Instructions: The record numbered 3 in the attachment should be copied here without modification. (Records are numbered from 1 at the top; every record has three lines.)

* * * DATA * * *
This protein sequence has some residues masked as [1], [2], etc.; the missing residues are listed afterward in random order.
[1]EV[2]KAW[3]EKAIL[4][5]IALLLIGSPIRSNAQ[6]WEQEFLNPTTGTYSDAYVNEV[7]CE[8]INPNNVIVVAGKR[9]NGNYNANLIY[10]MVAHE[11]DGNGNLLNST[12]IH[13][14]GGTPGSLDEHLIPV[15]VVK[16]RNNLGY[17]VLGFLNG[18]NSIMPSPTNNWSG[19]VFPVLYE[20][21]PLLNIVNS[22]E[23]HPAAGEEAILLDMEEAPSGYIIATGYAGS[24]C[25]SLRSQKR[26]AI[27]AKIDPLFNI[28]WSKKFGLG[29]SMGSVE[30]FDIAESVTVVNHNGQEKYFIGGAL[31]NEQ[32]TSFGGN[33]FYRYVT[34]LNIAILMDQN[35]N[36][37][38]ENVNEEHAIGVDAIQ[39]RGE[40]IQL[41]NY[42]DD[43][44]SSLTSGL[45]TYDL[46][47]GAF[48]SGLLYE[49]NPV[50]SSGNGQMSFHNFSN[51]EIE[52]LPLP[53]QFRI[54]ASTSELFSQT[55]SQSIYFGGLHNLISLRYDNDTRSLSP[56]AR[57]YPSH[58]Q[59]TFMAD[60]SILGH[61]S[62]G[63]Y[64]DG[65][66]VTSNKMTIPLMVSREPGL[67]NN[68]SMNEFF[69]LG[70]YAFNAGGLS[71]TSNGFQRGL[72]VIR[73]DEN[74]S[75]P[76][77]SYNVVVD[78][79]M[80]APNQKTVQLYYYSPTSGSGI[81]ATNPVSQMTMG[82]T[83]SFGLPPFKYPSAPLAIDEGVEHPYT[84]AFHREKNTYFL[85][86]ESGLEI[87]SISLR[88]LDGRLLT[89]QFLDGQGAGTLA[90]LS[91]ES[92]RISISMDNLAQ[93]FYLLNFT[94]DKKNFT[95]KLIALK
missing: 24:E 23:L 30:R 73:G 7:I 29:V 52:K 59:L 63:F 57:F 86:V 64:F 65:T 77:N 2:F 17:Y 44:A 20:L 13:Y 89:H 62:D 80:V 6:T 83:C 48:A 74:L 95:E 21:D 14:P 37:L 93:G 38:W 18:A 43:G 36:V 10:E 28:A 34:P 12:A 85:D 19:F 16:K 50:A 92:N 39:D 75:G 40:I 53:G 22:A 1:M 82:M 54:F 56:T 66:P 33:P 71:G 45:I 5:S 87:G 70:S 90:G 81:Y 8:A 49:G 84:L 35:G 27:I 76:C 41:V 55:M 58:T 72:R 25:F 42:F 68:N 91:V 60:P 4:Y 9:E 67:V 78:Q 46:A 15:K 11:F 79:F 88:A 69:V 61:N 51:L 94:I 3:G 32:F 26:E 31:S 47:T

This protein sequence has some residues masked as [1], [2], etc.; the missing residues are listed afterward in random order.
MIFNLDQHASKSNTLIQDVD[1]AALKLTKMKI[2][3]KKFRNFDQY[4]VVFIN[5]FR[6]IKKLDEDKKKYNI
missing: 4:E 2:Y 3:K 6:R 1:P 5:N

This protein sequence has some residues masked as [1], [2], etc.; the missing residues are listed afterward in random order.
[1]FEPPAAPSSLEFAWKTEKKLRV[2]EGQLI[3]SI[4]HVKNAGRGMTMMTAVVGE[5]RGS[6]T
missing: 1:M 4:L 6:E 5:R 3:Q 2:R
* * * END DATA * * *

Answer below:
This protein sequence has some residues masked as [1], [2], etc.; the missing residues are listed afterward in random order.
[1]FEPPAAPSSLEFAWKTEKKLRV[2]EGQLI[3]SI[4]HVKNAGRGMTMMTAVVGE[5]RGS[6]T
missing: 1:M 4:L 6:E 5:R 3:Q 2:R